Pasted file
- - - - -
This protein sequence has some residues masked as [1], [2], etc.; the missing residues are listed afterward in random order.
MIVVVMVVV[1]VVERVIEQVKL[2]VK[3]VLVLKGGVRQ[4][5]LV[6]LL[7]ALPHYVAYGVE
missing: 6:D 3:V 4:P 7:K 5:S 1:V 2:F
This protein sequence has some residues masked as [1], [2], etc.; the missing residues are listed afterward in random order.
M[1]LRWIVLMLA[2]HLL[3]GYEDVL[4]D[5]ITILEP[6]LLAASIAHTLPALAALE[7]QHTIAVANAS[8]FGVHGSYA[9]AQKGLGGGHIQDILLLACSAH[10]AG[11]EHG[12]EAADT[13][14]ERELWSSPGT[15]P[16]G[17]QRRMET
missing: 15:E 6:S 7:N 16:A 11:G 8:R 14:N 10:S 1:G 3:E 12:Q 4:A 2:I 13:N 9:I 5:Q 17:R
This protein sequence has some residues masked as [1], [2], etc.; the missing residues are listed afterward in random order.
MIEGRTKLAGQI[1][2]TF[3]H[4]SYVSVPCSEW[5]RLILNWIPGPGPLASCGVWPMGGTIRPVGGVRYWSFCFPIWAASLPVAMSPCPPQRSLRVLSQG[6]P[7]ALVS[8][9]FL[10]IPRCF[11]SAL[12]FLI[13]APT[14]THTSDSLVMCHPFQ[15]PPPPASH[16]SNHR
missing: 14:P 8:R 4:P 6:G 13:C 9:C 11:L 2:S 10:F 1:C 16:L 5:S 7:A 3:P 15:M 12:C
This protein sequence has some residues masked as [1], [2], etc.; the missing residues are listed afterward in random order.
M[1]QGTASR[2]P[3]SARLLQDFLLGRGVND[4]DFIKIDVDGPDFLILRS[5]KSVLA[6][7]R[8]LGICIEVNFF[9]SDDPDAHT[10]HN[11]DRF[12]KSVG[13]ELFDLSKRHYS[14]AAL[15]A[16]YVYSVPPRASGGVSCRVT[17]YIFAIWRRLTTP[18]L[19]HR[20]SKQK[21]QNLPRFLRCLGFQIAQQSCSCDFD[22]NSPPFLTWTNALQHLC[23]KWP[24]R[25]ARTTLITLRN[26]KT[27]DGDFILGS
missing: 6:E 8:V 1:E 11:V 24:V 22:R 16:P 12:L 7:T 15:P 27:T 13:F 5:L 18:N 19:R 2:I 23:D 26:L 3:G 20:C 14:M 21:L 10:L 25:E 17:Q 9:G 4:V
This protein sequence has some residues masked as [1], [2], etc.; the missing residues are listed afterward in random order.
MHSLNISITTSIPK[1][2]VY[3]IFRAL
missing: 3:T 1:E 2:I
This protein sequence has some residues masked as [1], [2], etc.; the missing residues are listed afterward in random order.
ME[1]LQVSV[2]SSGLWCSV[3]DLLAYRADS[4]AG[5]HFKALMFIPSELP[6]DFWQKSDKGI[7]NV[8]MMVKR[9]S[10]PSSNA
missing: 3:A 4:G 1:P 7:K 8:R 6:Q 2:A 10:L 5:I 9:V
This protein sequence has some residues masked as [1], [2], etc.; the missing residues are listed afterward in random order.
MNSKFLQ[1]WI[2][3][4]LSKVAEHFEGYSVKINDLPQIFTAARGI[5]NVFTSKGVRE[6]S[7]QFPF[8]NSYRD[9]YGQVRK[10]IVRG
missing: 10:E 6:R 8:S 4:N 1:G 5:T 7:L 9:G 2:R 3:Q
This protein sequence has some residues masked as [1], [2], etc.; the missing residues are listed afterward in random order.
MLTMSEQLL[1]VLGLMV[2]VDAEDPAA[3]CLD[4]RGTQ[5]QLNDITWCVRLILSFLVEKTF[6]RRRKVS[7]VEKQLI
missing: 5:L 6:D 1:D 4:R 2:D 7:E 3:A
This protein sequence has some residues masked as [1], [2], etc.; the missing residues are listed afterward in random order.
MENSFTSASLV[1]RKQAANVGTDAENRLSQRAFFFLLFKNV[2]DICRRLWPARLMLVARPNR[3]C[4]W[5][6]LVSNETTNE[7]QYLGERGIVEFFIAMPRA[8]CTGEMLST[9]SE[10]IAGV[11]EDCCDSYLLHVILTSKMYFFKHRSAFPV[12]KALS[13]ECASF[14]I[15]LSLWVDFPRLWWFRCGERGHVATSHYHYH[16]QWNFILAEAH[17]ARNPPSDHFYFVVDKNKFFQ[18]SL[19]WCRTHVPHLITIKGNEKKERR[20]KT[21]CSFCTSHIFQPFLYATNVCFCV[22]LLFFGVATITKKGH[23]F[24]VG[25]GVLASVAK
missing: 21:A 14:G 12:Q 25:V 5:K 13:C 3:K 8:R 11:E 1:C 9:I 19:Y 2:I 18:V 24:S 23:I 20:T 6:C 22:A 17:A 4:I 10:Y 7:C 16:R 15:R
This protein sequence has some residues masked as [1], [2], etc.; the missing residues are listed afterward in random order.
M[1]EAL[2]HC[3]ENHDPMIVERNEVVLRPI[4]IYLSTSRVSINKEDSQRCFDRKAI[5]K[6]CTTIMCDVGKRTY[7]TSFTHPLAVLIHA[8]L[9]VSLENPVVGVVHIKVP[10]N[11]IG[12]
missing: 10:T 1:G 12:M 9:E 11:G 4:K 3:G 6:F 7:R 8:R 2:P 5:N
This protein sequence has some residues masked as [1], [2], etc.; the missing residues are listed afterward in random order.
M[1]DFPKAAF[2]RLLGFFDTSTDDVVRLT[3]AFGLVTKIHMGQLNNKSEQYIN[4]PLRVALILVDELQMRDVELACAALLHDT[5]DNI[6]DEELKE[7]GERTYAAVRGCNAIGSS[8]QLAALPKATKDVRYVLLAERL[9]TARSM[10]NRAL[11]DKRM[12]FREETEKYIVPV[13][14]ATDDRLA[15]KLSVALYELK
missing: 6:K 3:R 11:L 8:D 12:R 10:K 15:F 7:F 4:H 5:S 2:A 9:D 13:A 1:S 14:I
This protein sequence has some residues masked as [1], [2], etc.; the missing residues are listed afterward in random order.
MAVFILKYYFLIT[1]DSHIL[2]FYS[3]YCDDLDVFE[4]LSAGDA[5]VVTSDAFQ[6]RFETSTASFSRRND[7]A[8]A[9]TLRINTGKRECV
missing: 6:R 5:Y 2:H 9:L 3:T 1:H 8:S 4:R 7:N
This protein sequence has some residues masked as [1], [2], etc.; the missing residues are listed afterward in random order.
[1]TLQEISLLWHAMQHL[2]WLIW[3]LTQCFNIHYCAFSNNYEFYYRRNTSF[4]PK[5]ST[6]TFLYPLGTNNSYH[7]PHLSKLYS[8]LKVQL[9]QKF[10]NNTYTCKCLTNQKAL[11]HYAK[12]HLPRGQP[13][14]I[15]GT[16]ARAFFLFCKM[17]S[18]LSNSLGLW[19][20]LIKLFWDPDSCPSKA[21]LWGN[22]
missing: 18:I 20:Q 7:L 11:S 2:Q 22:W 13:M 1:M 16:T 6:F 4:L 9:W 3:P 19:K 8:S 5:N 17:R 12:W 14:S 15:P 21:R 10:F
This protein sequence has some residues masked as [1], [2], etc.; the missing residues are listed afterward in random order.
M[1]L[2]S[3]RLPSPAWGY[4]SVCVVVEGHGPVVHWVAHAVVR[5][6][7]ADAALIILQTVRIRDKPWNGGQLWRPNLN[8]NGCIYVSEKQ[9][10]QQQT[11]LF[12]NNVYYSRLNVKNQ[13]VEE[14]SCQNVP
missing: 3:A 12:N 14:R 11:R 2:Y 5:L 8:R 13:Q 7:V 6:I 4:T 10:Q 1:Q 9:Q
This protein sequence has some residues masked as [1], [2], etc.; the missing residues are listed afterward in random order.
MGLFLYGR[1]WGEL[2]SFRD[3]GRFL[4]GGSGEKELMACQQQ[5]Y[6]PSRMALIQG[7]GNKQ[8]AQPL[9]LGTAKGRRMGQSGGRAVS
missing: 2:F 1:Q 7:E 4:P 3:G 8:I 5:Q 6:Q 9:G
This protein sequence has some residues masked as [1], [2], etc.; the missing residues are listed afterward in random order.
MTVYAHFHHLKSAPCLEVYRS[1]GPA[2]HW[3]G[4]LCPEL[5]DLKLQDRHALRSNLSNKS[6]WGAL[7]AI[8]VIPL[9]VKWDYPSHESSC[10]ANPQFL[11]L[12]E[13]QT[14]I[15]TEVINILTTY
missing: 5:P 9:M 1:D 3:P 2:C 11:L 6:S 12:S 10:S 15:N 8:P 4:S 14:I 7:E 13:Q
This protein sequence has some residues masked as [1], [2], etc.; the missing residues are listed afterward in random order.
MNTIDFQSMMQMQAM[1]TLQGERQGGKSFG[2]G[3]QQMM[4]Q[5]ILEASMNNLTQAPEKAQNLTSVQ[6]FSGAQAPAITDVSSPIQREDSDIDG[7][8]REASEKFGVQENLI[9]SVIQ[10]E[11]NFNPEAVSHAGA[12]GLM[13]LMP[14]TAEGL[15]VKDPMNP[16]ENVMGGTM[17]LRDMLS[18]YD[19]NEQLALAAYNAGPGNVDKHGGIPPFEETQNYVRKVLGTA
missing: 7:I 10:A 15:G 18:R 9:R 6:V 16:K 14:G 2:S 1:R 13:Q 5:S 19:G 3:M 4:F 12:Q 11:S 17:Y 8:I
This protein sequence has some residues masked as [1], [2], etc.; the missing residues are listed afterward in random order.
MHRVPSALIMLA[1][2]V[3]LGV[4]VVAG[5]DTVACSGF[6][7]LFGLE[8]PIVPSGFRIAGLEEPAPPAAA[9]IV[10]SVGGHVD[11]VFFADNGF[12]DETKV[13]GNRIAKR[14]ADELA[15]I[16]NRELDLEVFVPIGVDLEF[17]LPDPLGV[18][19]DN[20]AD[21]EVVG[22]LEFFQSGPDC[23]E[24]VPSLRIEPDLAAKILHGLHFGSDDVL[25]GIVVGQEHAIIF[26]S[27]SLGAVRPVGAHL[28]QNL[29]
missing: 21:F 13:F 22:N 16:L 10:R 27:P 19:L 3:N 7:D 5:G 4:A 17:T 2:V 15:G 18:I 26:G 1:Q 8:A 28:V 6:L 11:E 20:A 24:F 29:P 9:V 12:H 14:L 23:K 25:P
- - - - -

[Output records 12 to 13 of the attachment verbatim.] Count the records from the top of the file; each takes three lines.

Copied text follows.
This protein sequence has some residues masked as [1], [2], etc.; the missing residues are listed afterward in random order.
MAVFILKYYFLIT[1]DSHIL[2]FYS[3]YCDDLDVFE[4]LSAGDA[5]VVTSDAFQ[6]RFETSTASFSRRND[7]A[8]A[9]TLRINTGKRECV
missing: 6:R 5:Y 2:H 9:L 3:T 1:H 8:S 4:R 7:N
This protein sequence has some residues masked as [1], [2], etc.; the missing residues are listed afterward in random order.
[1]TLQEISLLWHAMQHL[2]WLIW[3]LTQCFNIHYCAFSNNYEFYYRRNTSF[4]PK[5]ST[6]TFLYPLGTNNSYH[7]PHLSKLYS[8]LKVQL[9]QKF[10]NNTYTCKCLTNQKAL[11]HYAK[12]HLPRGQP[13][14]I[15]GT[16]ARAFFLFCKM[17]S[18]LSNSLGLW[19][20]LIKLFWDPDSCPSKA[21]LWGN[22]
missing: 18:I 20:Q 7:L 11:S 2:Q 22:W 13:M 1:M 16:T 6:F 4:L 9:W 3:P 19:K 8:S 5:N 17:R 12:W 14:S 15:P 21:R 10:F